As we look forward to the day when Christ will return and His creation, and far from being destroyed – which is an excuse many Christians use to justify their lifestyles – will be redeemed and perfectly completed.

Sin and suffering, including animal cruelty and the destruction of His creation, will be gone. Instead there will be a new green heaven and a new green earth, filled with His eternal love and everlasting splendour.

Conclusion

Let us summarise what we have discussed briefly:

  1. God has created a wonderful green world that is sufficient for all if shared fairly.

  2. God has commanded a chosen green people to take care of this world. It’s His, not ours.

  3. God has completed the greatest green task by dying and rising to life again so that sin and evil could be defeated and all creation redeemed.

  4. God has commissioned a glorious green future that He has commanded us to work towards in anticipation of His second coming, and His eternal reign.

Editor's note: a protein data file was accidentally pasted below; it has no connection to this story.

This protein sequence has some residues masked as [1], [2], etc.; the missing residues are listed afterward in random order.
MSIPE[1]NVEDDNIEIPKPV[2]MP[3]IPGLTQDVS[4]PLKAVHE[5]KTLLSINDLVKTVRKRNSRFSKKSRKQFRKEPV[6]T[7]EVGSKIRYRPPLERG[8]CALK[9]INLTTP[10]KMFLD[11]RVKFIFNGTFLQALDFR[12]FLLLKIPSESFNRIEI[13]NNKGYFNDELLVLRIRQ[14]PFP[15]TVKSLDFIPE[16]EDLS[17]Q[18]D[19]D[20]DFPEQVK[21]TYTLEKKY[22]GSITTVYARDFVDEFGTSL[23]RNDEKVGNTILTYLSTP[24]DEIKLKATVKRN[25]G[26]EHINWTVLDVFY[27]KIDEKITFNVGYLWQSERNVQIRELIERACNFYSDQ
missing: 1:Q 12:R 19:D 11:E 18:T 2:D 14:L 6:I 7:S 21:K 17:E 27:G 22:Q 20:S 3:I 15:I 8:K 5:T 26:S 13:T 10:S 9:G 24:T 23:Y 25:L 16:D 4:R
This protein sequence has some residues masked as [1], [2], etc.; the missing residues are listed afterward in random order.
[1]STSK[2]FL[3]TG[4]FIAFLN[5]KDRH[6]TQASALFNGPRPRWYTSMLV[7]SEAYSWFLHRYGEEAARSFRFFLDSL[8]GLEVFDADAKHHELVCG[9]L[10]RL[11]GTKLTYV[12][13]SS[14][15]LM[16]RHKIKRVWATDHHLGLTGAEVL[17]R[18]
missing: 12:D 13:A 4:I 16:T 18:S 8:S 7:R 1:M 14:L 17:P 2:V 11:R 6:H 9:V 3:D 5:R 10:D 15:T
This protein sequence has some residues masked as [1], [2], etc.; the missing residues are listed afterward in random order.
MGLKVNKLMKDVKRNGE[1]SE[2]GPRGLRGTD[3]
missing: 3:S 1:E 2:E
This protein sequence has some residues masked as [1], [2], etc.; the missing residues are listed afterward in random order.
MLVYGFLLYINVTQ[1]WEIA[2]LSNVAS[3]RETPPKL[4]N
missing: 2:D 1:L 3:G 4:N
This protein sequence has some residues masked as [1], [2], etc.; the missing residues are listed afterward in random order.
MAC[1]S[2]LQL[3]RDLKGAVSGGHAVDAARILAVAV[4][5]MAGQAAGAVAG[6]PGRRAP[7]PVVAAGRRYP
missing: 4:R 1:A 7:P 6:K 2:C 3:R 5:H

In closing, may I encourage us all to follow our green God; to delight in His creation as He does; and, not in a spirit of legalism but in a spirit of love, to humbly open our hearts to the guiding of His Spirit and the leading of His Word so that we may thoroughly examine our lifestyles to see if they really are just, if they really are righteous and if they really are green. That in all thing we might give glory to God.

In short, to the question, ‘Should Christians go green?’, the answer from God’s word is ‘Yes. May we go green for God and tell the world why we are doing so.’

This article is an edited summary of the sermon preached at St Patrick’s, Ballymena, 25th September 2011. Gloria in excelsis Deo.

Ivanoff-commonswiki

Forty shades of green. Image by Ivanoff-commonswiki. Licenced for reuse under a Creative Commons Licence.